And, of course, it was a symbolic moment to show that we are in Kyiv, we stand strong. So, almost all of the parliament arrived. We sang our anthem. And the words you just heard that you played, is that we will lay our body and our soul for our freedom. We will never give up.

LEMON (on camera): You know, the other day, you said that Kyiv only has two weeks left of food and water with even fewer medical supplies. How dire is it on the ground?

ZABLOTSKYY: Well, currently, you can approach Kyiv relatively safely from the south. Russians have largely failed in surrounding Kyiv. And apparently, I think that there are grounds that they will further retreat away from Kyiv.

Several groups who are monitoring social media very closely and what our soldiers are posting are trying to calculate the number of casualties that the Russians actually confirmed. And only those captured on videos, you can see that at least 217 Russian tanks destroyed or captured and more than 400 infantry-fighting vehicles. So, actually, Russians suffered enormous losses that are -- they apparently just not able to confess to.

LEMON: And Maryan, what is being done to replenish these day-to-day necessities? What are you doing?

ZABLOTSKYY: It seems like the whole country is working on the war effort. So, it's almost like a total war effort. So, me and other members of parliament and regular people, we are bringing in supplies as much as we can.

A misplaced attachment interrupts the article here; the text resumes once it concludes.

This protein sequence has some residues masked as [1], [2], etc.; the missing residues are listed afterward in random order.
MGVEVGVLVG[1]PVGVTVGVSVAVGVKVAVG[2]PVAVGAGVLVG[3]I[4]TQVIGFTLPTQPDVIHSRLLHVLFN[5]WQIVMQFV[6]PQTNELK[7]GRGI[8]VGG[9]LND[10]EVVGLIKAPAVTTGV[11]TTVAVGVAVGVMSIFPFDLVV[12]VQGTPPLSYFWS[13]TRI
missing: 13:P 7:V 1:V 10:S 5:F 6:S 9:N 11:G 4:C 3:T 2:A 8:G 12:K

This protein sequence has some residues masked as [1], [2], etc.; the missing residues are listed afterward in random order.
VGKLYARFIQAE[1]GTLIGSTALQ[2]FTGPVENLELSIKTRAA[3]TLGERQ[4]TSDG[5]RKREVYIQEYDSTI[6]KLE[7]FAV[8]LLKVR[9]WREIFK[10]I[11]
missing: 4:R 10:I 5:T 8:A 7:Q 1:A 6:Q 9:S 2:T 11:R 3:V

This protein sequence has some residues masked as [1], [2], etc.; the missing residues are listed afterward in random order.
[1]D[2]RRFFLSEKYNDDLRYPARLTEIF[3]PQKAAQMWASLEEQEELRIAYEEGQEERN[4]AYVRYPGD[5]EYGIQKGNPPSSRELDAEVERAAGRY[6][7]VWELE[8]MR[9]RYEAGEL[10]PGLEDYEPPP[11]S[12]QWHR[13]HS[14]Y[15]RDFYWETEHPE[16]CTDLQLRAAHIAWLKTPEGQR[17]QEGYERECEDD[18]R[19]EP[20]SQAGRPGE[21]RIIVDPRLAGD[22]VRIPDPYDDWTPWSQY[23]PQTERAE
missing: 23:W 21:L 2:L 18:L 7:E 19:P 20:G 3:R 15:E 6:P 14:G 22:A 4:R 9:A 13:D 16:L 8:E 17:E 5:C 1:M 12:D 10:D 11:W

So, I was able to fundraised and to contact some of the (INAUDIBLE), but there is such an enormous spirit among ordinary people that the army at the front has been getting everything that we have and all the savings that the Ukrainian people ever had.

Plus, we are extremely grateful for the aid that the U.S. government is currently providing. It is true that with this aid, we are helping. We are actually (INAUDIBLE) Russians.

LEMON: The prime ministers of Poland, Slovenia, the Czech RAepublic were in Kyiv today. What does it mean to see these world leaders there at such a dangerous moment?

ZABLOTSKYY: It is extremely important for us. So, it shows further support and it provides additional protection. So, the fact that they were traveling by train to the capital of Kyiv basically provides additional protection to all the trains going in and around from Ukraine (INAUDIBLE).

This sort of resembles the previous actions from before. We know in 2008, when Putin attacked Georgia, our president also traveled to visit the capital of Georgia to show support and to prevent further airstrikes on Georgia.

LEMON: So, President Zelensky is slated to speak to Congress tomorrow. What do you want to come out of that?